Have you ever taken something apart, like a watch, to see how it works by looking at the parts inside individually?
That's not altogether different from a common strategy used by scientists who are working to better understand how photosynthesis works, including the researchers led by Christoph Benning at Michigan State University.
The team, which is part of the MSU-DOE Plant Research Laboratory, or PRL, studies the chloroplast, the piece of cellular machinery where photosynthesis occurs in the plant. The chloroplast is like the inside of a watch, where each individual component is essential for the larger system to function.
In a recent study published in the journal Plant Physiology, Benning and his colleagues have started to reveal how some of those components work together to affect the creation of lipids in the chloroplast's photosynthetic membranes.
This fundamental understanding would allow researchers to engineer crop plants that better meet our needs in a changing climate, the team said.
"If we have a better understanding of how lipids are synthesized in plants, we can try to improve plant performance," said Yang Xu, first author on the study and former postdoc in the Benning lab. Xu is now an assistant professor at the University of Guelph in Canada.
The team's new study builds on the group's previous work that began with studying an enzyme known as rhomboid-like protein 10, abbreviated RBL10. The function of RBL10 is largely mysterious, though it was thought to degrade other proteins in the chloroplast membrane.
In 2019, working with the model organisms Arabidopsis thaliana, the team showed that RBL10 affected an essential metabolic process in photosynthesis. In particular, the enzyme influenced how a plant created compounds called lipids used in photosynthetic chloroplast membranes.
In a follow up study, the Benning lab identified a list of proteins that RBL10 interacts with in the chloroplast. Another important protein in chloroplast lipid biosynthesis -- acyl carrier protein 4 or ACP4 -- caught the researchers' eyes.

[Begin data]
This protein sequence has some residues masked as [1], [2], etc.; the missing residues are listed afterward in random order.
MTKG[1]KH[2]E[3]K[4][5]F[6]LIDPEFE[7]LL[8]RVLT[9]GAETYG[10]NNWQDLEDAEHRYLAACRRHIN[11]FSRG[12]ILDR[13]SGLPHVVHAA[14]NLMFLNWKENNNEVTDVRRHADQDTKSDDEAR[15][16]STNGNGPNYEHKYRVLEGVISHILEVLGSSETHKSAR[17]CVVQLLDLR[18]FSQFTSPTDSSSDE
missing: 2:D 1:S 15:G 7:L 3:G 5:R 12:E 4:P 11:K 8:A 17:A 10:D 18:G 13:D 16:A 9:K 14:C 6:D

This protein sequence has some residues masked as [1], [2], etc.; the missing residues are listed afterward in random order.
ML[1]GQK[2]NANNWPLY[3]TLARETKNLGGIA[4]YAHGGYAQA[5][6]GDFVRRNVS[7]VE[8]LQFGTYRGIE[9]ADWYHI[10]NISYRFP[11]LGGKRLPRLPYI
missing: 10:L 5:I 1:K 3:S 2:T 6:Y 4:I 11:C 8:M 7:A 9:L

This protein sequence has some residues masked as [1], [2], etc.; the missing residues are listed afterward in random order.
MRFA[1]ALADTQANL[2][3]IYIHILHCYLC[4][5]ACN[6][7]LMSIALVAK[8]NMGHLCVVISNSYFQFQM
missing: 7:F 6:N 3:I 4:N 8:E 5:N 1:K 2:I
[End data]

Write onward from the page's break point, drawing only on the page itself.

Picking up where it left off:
Now, their most recent publication, "is about testing the relevance of the interaction between ACP4 and RBL10," Xu said.
The researchers identified four Arabidopsis lines to study. The first was the control plant or wild type, which functions as it does in nature. The other three lines were mutants: one of which had a reduced amount of ACP4, another had a reduced amount of RBL10 and the final was deficient in both proteins.
Using this genetic dissection approach, the researchers were able to discern the function of these components in plant lipid metabolism.
In the end, the researchers were able to determine that RBL10 and ACP4 both affect lipid biosynthesis, but they "act independently in parallel ways," said Benning, who is a University Distinguished Professor in the Department of Biochemistry and Molecular Biology and the PRL director.
"This paper rules out one possibility how these proteins work in plant lipid metabolism," Benning said. "But we need to look for other possibilities. We still don't know the answers."
RBL10 is one of the few characterized rhomboid proteins in plants, for which a possible role in a cellular process has been proposed, but the Benning lab is still looking for how exactly RBL10 functions.
This study was supported by the Division of Chemical Sciences, Geosciences and Biosciences, Office of Basic Energy Sciences of the United States Department of Energy; the National Institute of Health; US Department of Agriculture, Agricultural Research Service; and Michigan State University AgBioResearch. This work was also supported by the US Department of Energy, Office of Science, Office of Biological and Environmental Research, Genomic Science Program and US National Science Foundation.
Cite This Page: